Stumped

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Stumped

Postby cr8signs on Thu Mar 20, 2014 8:09 pm

I have something tearing through my tank. It has devoured all of my orange cap montiporas about 10 or so, and my green birds nest. Most everything in my tank is doing awesome and so were the now dead montis and birds nest, until this plague struck. It took them out in about two weeks, you could see the flesh being eaten away on the birds nest by the hour and the montis look like the life has been sucked out of them, like if the blood were being sucked out of a human, you can see the dots of polyps but all color on the plates have been suckd away. No changes i. The tank, and all has been in there for 1-2 years growing like crazy. I see nothing as far as pest, but do have very, very tiny flatworms on the glass sometimes. I even dipped these and nothing came off of them.
The rest of the tank is softies and and a frogspawn , star poylps , anemone.
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Re: Stumped

Postby Jake on Fri Mar 21, 2014 10:40 am

Test nitrates, calcium, and alkalinity. API brand for all. API test kits can be bought anywhere for cheap. Alkalinity says "KH" on the box.

Test your temperature with a new thermometer.

Test your salinity with a new hydrometer or refractometer.

Post results and we go from there.
Patience is bitter, but its fruit is sweet.
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Re: Stumped

Postby MadCityReefer on Sun Mar 23, 2014 5:53 pm

You have RTN "rapid tissue necrosis" usually brought on by stress but not truely understood.

A common problem with SPS, especially Acropora,montipora and birdsnest. Tissue Necrosis, which is essentially when the flesh begins to peel away from the skeleton. It is impossible for the coral to recover from areas where Tissue Necrosis has occurred. Generally speaking there are two types of Tissue Necrosis:

Rapid Tissue Necrosis (RTN)
Slow Tissue Necrosis (STN)

RTN typically happens abruptly and without warning and will consume the entire coral with 24 hours. STN begins slow and can continue as slow as 1mm a week. Without intervention of some sort, Tissue Necrosis will eventually kill the entire coral.
RTN is generally due to shock, either from parameters, temperature, etc. It occurs most often with new coral fragments entering our aquariums.

It is thought that Tissue Necrosis is caused by some sort of allergic reaction in the coral.

The first course of action when you see Tissue Necrosis is to determine if one of your parameters is out of balance, such a temperature, salinity, alkalinity, calcium, nitrates, phosphate, etc. Correcting this problem will prevent your other corals from falling to a similar fate.

The next step is to either fragment or super glue over the afflicted area. By super gluing or fragging past where the RTN or STN is occurring it will in some cases save the coral from further Necrosis. This process is similar to the technique of pre-burning strips of vegetation in a forest to stop the spread of forest fires.

Next time the flesh on your SPS begin to peel away take action, fragment the coral or super glue just past the farthest point of Necrosis.

Some people suggest dipping corals that are experience RTN or STN but generally speaking, the use of super glue or fragmentation is much more effective. You must "seal up" the peeling edge. Much like your own flesh after a bad sun-burn, it will just keep peeling away. I have had luck with dipping the effected coral in Coral RX for 10-15min and then Bayer Advance Complete Insect Killer "yes" the stuff found at most hardware stores for 10-15min MAKE SURE TO RINSE OFF VERY VERY WELL or you could possibly wipe out your tank if any of it gets into your tank!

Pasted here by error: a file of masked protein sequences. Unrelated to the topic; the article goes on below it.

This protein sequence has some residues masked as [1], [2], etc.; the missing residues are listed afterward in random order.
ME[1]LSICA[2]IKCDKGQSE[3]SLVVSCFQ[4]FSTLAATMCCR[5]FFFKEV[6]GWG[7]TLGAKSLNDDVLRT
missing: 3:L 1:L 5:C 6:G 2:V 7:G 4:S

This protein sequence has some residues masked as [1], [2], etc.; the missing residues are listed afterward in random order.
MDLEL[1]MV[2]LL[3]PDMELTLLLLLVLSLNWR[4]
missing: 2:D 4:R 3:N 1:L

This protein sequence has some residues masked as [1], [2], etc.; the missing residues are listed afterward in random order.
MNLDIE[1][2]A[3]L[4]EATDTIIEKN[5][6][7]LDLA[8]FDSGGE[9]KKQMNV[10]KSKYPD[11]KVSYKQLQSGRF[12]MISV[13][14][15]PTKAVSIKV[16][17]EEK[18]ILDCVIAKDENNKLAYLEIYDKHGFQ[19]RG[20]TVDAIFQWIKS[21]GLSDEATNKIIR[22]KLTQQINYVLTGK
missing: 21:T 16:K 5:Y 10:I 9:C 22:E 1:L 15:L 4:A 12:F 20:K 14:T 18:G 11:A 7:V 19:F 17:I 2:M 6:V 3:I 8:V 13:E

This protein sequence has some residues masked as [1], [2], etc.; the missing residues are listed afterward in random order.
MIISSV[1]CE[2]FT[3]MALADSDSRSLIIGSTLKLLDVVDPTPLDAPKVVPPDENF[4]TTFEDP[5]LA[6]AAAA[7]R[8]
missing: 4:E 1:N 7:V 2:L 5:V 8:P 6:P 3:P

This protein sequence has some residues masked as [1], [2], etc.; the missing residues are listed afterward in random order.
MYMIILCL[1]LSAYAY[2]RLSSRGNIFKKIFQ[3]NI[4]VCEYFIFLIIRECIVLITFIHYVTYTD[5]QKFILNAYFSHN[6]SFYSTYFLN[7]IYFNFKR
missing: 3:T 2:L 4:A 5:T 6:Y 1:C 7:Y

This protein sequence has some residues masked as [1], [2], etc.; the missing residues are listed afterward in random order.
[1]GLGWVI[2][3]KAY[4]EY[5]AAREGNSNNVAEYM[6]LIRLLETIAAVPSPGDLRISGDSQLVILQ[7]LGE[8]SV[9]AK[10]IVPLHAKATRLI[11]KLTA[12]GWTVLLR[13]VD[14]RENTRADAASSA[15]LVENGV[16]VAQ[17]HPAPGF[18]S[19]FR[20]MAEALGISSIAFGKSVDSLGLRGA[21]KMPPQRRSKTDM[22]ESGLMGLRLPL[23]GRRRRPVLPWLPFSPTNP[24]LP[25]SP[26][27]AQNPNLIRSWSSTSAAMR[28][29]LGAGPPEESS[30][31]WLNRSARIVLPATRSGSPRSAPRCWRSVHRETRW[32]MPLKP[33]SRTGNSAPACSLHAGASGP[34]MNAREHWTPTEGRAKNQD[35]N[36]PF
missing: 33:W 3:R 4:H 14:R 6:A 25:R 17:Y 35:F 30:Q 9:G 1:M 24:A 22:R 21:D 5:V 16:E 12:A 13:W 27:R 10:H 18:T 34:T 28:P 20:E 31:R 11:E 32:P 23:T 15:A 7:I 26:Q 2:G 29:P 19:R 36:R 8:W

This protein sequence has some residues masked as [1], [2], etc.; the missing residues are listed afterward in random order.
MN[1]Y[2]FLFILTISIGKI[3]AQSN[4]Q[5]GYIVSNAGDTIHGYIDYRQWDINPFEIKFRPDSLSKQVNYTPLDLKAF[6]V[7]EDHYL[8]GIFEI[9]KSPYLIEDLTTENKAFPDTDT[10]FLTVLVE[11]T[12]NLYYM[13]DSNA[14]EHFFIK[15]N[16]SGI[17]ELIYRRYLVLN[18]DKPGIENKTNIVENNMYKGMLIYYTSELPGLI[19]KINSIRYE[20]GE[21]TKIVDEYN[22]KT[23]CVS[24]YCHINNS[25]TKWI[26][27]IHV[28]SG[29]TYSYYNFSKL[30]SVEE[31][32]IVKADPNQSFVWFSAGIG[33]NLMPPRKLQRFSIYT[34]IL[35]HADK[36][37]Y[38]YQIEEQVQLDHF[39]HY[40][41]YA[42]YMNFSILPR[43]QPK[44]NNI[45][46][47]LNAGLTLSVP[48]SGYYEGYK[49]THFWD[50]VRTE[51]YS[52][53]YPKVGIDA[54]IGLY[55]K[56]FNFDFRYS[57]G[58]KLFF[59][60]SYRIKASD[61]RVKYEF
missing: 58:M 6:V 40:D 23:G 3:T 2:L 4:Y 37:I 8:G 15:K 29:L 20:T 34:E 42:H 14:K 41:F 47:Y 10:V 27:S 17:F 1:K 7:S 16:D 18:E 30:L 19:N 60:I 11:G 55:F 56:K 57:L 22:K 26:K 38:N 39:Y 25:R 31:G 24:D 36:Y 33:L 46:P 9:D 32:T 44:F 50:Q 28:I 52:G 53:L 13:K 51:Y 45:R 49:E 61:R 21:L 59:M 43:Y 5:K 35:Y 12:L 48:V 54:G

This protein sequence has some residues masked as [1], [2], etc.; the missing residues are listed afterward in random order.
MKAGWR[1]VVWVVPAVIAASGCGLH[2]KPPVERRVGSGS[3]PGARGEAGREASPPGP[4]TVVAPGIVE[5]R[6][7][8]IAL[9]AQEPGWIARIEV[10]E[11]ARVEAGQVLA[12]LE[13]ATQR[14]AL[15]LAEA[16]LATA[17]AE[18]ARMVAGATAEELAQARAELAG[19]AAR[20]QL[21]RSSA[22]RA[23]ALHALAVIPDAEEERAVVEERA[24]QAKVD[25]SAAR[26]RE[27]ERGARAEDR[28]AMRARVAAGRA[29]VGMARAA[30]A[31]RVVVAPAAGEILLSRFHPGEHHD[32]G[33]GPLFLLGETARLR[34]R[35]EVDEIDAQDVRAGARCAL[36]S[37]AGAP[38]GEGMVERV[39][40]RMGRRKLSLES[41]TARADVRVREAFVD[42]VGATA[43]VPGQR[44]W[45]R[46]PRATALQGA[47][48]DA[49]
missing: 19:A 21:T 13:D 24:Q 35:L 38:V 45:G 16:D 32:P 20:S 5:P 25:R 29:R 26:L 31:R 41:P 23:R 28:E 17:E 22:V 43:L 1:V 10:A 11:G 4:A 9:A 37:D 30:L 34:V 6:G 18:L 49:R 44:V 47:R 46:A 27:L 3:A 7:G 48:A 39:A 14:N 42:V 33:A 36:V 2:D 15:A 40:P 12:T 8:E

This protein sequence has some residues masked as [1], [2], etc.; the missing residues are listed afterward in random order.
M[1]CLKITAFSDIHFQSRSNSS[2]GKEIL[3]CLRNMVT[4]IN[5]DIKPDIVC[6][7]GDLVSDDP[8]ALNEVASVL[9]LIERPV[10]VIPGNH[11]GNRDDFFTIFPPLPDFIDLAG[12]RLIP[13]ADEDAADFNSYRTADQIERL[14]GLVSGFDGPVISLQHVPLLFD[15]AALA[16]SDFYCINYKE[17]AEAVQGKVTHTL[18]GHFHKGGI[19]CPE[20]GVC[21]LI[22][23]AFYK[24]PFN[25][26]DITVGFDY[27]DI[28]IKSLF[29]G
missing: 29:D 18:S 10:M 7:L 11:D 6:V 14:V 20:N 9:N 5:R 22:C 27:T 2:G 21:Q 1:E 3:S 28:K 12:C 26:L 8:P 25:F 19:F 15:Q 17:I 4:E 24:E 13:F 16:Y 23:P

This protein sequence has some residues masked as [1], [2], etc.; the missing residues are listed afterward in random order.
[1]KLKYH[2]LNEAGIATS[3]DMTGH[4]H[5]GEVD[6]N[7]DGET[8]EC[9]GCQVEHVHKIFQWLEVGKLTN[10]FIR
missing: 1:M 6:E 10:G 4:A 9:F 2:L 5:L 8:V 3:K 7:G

KEEP ON REEFIN ON!!
tank build: viewtopic.php?f=2&t=12927
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Re: Stumped

Postby Socratic Monologue on Sun Mar 23, 2014 7:12 pm

cr8signs wrote: you can see the dots of polyps but all color on the plates have been suckd away.


This sounds more like bleaching than RTN/STN. My monti cap got like this a couple times when the Ca dropped, and it recovered when I raised it to NSW levels.
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Re: Stumped

Postby Jake on Sun Mar 23, 2014 8:09 pm

If I had to bet on one thing I'd say it's high nitrates.
Patience is bitter, but its fruit is sweet.
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Re: Stumped

Postby Mpiv on Sun Mar 23, 2014 10:57 pm

I'll share my story, don't know if it really applies
My alk dropped to 7 ish recently, because my calcium reactor ran out of co2. I thought I would fix it quick by mixing some baking soda with tank water and adding it. Within 24 hours, my monti caps looked bleached, almost like somebody lightly sanded the surfaces and 2 birdsnest colonies were torched.
After a week the caps were fine, but the birdsnests were toast. (The only thing I did to mitigate the damage was frag a small healthy section from my birdsnest colonies, the fragged sections did survive)

I ended up raising my kh all the way to 11 with that single dose. Over the corse of that week it came back down to about 9, where I usually keep it.

The reason I mention is I have a tank with dozens of different sps corals, and everything else was fine. My suspicion is those particular corals may be extra sensitive to rapid alk swings. Unless there is a pest eating them, I would test your alk and adjust Carefully. If you have been maintaining your calcium and alkalinity, it my be possible it is too high.

While my alk was low, nothing appeared bothered by it.
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